Does your home tell your story?

I was reading an article today that started out with this sentence:

“So I was wandering around Pottery Barn” is no way to start a story about the things you choose to keep in your home.

I tried to continue reading the article about a man that makes ping pong tables out of railroad tracks, but I kept going back to that first sentence, wondering ‘does my home reflect who I am?’

Home is where our stuff is

Our homes are our castles – our fortresses filled with lifelong collections of booty and spoils acquired on our journey throughhome3
life thus far. At this point in my life, I am no longer concerned about style fads or fashion trends. When someone visits my house, they can fairly easily see who I am just by walking in the front door — family pictures greet folks on a small table in the entryway. A quick read of my formal living will show the importance of music and beauty in my life, with my childhood piano covered with sheet music and piano books. Paintings inherited from the daughter-in-law of an American artist hang on the walls. China from my mother and grHomeandmothers fill my china cabinet. On one cabinet sits a lamp made from a vintage Beverly Hills street light that my uncle acquired while working on a crew that was replacing them in the 1950s.

In the next room, a secretary desk that my grandfather made sits next to a chair with a paper taped to the back of it explaining that the chair was bought in Grafton, Ohio in 1838 by my great-great-great grandmother. A handmade bookcase from my great aunt’s house sits against another home4wall. On other credenzas you might find treasures from my oldest daughter’s world travels displayed – a carved wooden head from Bali, a ceramic fish-shaped bowl from Malaysia, or a small carved wooden replica of the Christ the Redeemer statue in Brazil – along with photos of my children, macaroni necklaces, or a plaster of paris seahorse. A beautifully framed, classic portrait of Jesus hangs on the wall, a constant reminder of our true purpose in life.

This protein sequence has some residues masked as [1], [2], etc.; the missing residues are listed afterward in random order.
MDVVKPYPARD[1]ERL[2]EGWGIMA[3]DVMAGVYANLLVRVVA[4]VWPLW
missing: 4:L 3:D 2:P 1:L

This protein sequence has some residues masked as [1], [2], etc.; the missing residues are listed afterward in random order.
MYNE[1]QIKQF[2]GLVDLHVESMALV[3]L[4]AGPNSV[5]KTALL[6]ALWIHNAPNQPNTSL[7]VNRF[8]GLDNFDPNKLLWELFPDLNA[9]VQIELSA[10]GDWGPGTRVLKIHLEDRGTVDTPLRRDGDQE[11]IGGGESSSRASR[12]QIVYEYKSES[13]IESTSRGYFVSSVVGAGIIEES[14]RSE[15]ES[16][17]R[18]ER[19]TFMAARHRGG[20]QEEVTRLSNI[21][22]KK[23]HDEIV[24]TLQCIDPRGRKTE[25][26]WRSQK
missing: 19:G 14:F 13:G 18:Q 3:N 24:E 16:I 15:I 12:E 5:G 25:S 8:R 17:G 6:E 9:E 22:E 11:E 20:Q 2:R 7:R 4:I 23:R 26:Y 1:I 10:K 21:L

My studio is an organized mess of my artistic life – fabric and textile arts, sewing machines, and bookshelves. My office area has still more bookshelves filled with oft-used genealogy books, file cabinets and binders full of documents, letters, photographs, and clues which continually link me to my ancestors as well. Even if I had no inherited mementos, the stories from my research connect me to my ancestors, my family.

Shabby chic?

None of these things would be sold in Pottery Barn, and most things would fetch very little at a yard sale. But this is my castle. This is my life, and I am rich with family, with memories, with happiness, and with love.  And, I’m pretty sure the things I choose to keep in my home tell my story.

Do the things you surround yourself with tell your story?

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